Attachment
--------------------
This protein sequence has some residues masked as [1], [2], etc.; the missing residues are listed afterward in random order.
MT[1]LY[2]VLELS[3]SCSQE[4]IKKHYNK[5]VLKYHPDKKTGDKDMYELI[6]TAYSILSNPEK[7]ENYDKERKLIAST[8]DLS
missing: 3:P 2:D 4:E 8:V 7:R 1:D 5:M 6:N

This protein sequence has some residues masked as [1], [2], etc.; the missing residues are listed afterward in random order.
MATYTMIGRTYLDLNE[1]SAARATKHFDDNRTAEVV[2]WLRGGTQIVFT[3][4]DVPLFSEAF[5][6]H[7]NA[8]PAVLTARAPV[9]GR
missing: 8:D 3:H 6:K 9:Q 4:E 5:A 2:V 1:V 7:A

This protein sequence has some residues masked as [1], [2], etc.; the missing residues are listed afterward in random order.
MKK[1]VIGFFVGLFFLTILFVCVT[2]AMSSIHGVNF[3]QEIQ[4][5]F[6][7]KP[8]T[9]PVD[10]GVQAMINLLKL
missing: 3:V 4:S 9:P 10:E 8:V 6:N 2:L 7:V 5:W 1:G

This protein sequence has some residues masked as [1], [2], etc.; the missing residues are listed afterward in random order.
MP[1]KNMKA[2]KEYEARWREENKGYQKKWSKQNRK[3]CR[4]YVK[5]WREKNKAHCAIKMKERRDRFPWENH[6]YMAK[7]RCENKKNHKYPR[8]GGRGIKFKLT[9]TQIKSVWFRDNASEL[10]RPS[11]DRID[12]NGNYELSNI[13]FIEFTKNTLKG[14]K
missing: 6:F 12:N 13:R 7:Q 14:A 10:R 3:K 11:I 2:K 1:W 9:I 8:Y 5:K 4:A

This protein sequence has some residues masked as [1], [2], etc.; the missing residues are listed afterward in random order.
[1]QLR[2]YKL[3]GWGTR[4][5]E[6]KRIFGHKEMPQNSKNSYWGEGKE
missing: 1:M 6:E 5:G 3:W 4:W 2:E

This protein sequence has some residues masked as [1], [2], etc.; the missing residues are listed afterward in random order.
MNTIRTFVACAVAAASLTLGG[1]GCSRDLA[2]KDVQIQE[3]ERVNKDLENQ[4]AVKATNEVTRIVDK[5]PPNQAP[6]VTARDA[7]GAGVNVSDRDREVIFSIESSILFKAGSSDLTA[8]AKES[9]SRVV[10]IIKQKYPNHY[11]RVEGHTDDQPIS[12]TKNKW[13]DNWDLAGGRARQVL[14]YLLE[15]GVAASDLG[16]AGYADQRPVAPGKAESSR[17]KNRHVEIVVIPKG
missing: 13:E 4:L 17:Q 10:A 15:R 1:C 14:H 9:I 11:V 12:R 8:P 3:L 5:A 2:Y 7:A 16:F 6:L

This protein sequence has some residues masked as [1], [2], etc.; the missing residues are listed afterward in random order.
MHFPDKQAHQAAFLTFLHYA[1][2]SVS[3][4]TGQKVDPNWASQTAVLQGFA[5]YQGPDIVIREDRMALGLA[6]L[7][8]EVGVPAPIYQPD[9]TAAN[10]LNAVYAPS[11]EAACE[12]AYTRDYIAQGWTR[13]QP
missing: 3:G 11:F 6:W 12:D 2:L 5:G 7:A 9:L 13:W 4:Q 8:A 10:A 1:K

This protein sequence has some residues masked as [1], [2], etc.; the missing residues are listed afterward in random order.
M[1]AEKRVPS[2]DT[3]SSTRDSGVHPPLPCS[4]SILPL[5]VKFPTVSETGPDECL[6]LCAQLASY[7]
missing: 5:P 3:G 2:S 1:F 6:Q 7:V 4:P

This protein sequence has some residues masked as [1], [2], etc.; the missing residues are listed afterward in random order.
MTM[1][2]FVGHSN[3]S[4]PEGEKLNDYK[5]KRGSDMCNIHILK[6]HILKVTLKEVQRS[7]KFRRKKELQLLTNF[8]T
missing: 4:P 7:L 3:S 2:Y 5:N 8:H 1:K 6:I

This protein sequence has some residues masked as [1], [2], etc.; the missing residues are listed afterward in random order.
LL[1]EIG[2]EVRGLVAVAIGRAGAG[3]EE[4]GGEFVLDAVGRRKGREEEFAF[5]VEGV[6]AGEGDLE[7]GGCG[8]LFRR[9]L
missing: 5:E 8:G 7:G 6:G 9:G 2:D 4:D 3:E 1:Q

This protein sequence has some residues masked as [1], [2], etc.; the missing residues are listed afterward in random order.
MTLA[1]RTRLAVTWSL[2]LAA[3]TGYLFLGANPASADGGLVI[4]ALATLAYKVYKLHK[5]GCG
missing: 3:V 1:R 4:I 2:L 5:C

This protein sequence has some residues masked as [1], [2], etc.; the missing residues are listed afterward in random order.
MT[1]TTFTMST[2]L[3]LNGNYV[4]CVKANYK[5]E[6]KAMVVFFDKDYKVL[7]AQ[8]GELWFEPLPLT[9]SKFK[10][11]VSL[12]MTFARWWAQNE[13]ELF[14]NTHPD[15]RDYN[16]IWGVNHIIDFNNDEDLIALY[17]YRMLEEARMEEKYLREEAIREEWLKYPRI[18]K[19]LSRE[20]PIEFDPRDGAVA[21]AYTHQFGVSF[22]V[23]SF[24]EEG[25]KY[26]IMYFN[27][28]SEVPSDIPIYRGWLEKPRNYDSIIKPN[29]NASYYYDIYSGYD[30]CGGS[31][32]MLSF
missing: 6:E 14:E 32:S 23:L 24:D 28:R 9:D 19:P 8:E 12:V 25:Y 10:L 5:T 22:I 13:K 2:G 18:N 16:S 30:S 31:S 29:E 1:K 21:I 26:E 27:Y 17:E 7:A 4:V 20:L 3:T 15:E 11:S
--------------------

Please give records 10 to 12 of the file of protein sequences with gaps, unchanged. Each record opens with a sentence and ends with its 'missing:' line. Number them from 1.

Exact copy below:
This protein sequence has some residues masked as [1], [2], etc.; the missing residues are listed afterward in random order.
LL[1]EIG[2]EVRGLVAVAIGRAGAG[3]EE[4]GGEFVLDAVGRRKGREEEFAF[5]VEGV[6]AGEGDLE[7]GGCG[8]LFRR[9]L
missing: 5:E 8:G 7:G 6:G 9:G 2:D 4:D 3:E 1:Q

This protein sequence has some residues masked as [1], [2], etc.; the missing residues are listed afterward in random order.
MTLA[1]RTRLAVTWSL[2]LAA[3]TGYLFLGANPASADGGLVI[4]ALATLAYKVYKLHK[5]GCG
missing: 3:V 1:R 4:I 2:L 5:C

This protein sequence has some residues masked as [1], [2], etc.; the missing residues are listed afterward in random order.
MT[1]TTFTMST[2]L[3]LNGNYV[4]CVKANYK[5]E[6]KAMVVFFDKDYKVL[7]AQ[8]GELWFEPLPLT[9]SKFK[10][11]VSL[12]MTFARWWAQNE[13]ELF[14]NTHPD[15]RDYN[16]IWGVNHIIDFNNDEDLIALY[17]YRMLEEARMEEKYLREEAIREEWLKYPRI[18]K[19]LSRE[20]PIEFDPRDGAVA[21]AYTHQFGVSF[22]V[23]SF[24]EEG[25]KY[26]IMYFN[27][28]SEVPSDIPIYRGWLEKPRNYDSIIKPN[29]NASYYYDIYSGYD[30]CGGS[31][32]MLSF
missing: 6:E 14:E 32:S 23:L 24:D 28:R 9:D 19:P 8:E 12:V 25:Y 10:L 5:T 22:I 13:K 2:G 18:N 16:S 30:S 31:S 29:E 1:K 21:I 26:E 27:Y 17:E 7:A 4:V 20:L 3:T 15:E 11:S